Security certainly appears at the top of most digital skills gap research and on the face of it, things don’t look to be improving short-term.
“A UK government report found 68% of cyber sector businesses have tried to recruit someone in a cyber role within the last three years,” says Madou. “These employers reported a third (35%) of their vacancies as being hard to fill. In 43% of cases, this was because applicants lacked technical skills or knowledge.”
Another tech role that proves hard to fill is that of software developer and according to Nick Ford, chief technology Evangelist for Mendix, this is due to the fact they possess a highly specialised skillset. “This high demand has created a short supply of developers, creating a developer drought for many businesses,” he says. “This drought poses a significant problem as businesses have a large amount of software to develop within their digital transformation projects, but don’t have enough developers to keep up.”
While it can be difficult to argue against statistics, that’s not to say the training isn’t there.
CNet Training is renowned for its technical education and training for the data centre and digital network infrastructure sectors and its president and CEO, Andrew Stevens, says looking for immediate options, organisations can still do more when it comes to recruiting.
“If job roles all state a minimum of three to five years’ experience, you’re unlikely to consistently fill positions as there aren’t enough skilled people in the industry,” he adds.
“Those that do have the experience are more than likely already working for another organisation and therefore will need a desirable reason, additional benefits, salary etc to change jobs. Plus the industry is currently rife with organisations poaching each other’s staff and paying higher and higher salaries.”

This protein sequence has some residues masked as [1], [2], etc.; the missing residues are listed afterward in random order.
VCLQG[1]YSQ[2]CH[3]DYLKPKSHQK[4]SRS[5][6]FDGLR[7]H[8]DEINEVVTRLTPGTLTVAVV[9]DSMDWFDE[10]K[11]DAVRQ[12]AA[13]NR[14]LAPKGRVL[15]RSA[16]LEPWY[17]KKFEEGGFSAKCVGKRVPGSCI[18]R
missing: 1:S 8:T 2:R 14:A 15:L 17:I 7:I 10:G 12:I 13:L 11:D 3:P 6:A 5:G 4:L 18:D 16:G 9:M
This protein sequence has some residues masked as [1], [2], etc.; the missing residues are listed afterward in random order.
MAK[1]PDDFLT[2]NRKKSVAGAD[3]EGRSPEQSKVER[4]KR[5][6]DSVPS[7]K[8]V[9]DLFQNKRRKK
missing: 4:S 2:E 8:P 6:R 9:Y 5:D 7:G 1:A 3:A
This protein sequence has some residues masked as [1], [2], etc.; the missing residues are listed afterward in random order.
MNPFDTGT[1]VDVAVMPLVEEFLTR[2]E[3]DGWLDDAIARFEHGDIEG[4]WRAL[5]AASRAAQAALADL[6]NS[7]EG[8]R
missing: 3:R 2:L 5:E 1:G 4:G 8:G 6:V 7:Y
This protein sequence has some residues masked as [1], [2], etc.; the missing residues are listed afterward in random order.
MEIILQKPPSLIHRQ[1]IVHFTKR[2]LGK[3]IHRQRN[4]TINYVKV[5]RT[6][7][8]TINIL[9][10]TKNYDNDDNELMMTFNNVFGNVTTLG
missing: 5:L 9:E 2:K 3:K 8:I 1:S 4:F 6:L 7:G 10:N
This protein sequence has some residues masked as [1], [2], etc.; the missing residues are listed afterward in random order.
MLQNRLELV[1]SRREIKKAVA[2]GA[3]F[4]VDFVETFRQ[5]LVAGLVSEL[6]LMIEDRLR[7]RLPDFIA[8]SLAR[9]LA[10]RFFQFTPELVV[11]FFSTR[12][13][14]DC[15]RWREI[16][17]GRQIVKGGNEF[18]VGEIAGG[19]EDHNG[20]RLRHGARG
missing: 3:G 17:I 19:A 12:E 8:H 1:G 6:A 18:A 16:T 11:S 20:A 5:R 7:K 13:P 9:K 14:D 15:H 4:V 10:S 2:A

That said, Stevens highlights some crossover industries and transferable skills that need to be taken more into account. He says individuals from the automotive industry, mechanical engineers, nuclear engineers and submariners can make great data centres technicians as well as ex-forces individuals looking for new careers after leaving the military. “All would make fantastic data centre technicians because they truly understand what mission critical is,” Stevens continues. “Opening up the recruitment process can help fulfil open positions. Another option is to look at the individuals already within an organisation and assess those who can be trained and mentored to progress through the organisation. It’s not just a skills shortage we face, we also have an ageing workforce, so we need to be looking to fill senior roles internally to protect the future of organisations.”
Still, there is a good supply of graduates in the UK with the appropriate skills and knowledge for technical roles, Gray says people also need to consider the training and development required for them to gain the business acumen and confidence to walk into a role, ‘hold their own’ and make a difference.
“A significant number of young people seem to struggle with the transition from the lecture theatre to the office,” she adds. “At times this can be due to the lack of strategic understanding, commercial awareness, and a basic appreciation of how to speak to customers. Employers must be mindful of this when it comes to hiring and training new recruits, as their skills are indispensable for any role in the technology sector. Businesses that get it right will be well placed to bridge the skills gap over time.”